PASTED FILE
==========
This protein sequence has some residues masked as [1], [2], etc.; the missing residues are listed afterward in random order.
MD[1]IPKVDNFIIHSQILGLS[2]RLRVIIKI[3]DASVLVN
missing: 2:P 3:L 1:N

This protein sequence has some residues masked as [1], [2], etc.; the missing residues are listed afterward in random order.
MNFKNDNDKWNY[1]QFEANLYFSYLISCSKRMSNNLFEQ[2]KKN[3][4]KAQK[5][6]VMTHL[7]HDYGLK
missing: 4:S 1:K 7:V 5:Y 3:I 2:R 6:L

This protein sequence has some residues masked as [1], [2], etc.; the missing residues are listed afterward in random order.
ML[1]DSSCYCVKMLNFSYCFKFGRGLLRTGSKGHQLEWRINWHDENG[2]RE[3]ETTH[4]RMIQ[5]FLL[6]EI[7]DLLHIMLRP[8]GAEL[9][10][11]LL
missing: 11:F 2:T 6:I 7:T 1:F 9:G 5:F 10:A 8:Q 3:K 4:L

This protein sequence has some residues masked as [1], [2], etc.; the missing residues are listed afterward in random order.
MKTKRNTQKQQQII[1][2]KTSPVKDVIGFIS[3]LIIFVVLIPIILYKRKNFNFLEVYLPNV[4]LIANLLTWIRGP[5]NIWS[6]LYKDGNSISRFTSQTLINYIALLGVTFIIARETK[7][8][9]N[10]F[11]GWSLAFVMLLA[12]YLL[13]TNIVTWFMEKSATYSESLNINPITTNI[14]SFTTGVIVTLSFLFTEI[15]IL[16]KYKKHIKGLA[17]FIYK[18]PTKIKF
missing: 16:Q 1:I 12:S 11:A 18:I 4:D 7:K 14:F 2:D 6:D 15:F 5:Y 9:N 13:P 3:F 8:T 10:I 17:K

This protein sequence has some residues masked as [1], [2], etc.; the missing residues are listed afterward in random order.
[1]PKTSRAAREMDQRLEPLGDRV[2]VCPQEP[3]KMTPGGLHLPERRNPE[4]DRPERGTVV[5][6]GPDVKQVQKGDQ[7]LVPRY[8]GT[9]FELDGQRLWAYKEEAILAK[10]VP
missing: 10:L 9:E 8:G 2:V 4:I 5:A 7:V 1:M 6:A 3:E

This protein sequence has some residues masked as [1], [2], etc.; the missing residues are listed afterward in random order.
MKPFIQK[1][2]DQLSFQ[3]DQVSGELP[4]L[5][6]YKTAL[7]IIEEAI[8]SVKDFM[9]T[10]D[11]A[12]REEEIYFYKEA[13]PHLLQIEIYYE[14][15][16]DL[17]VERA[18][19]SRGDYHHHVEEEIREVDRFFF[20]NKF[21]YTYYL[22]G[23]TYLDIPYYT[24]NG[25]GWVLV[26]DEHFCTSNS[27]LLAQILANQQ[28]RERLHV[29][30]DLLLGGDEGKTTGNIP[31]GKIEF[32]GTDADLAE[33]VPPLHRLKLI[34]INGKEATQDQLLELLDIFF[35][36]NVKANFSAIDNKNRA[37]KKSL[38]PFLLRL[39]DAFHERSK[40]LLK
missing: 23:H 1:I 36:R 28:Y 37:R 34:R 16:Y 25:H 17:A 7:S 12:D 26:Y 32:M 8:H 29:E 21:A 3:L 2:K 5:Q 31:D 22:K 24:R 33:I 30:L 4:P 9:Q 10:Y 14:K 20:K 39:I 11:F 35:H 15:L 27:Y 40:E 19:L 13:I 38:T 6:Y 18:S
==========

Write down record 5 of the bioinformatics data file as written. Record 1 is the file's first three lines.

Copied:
This protein sequence has some residues masked as [1], [2], etc.; the missing residues are listed afterward in random order.
[1]PKTSRAAREMDQRLEPLGDRV[2]VCPQEP[3]KMTPGGLHLPERRNPE[4]DRPERGTVV[5][6]GPDVKQVQKGDQ[7]LVPRY[8]GT[9]FELDGQRLWAYKEEAILAK[10]VP
missing: 10:L 9:E 8:G 2:V 4:I 5:A 7:V 1:M 6:A 3:E